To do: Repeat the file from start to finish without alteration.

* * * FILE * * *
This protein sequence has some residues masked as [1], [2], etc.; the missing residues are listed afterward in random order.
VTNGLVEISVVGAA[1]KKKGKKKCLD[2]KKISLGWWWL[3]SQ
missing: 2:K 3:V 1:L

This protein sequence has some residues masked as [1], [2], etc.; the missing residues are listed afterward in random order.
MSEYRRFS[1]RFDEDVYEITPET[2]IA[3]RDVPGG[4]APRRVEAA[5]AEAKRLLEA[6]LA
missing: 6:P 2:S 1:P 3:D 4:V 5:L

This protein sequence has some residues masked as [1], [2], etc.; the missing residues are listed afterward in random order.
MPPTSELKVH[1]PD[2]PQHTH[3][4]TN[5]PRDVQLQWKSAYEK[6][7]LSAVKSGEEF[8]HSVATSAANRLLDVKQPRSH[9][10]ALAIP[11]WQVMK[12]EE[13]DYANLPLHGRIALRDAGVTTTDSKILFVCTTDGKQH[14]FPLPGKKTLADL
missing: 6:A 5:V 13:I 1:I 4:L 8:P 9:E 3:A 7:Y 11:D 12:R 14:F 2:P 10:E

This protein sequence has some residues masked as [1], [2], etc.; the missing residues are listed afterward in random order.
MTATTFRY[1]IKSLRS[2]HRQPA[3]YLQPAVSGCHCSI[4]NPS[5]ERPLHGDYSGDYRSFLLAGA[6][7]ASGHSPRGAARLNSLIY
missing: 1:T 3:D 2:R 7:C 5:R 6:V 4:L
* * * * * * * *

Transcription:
This protein sequence has some residues masked as [1], [2], etc.; the missing residues are listed afterward in random order.
VTNGLVEISVVGAA[1]KKKGKKKCLD[2]KKISLGWWWL[3]SQ
missing: 2:K 3:V 1:L

This protein sequence has some residues masked as [1], [2], etc.; the missing residues are listed afterward in random order.
MSEYRRFS[1]RFDEDVYEITPET[2]IA[3]RDVPGG[4]APRRVEAA[5]AEAKRLLEA[6]LA
missing: 6:P 2:S 1:P 3:D 4:V 5:L

This protein sequence has some residues masked as [1], [2], etc.; the missing residues are listed afterward in random order.
MPPTSELKVH[1]PD[2]PQHTH[3][4]TN[5]PRDVQLQWKSAYEK[6][7]LSAVKSGEEF[8]HSVATSAANRLLDVKQPRSH[9][10]ALAIP[11]WQVMK[12]EE[13]DYANLPLHGRIALRDAGVTTTDSKILFVCTTDGKQH[14]FPLPGKKTLADL
missing: 6:A 5:V 13:I 1:I 4:L 8:P 9:E 3:A 7:Y 11:D 12:R 14:F 2:P 10:E

This protein sequence has some residues masked as [1], [2], etc.; the missing residues are listed afterward in random order.
MTATTFRY[1]IKSLRS[2]HRQPA[3]YLQPAVSGCHCSI[4]NPS[5]ERPLHGDYSGDYRSFLLAGA[6][7]ASGHSPRGAARLNSLIY
missing: 1:T 3:D 2:R 7:C 5:R 6:V 4:L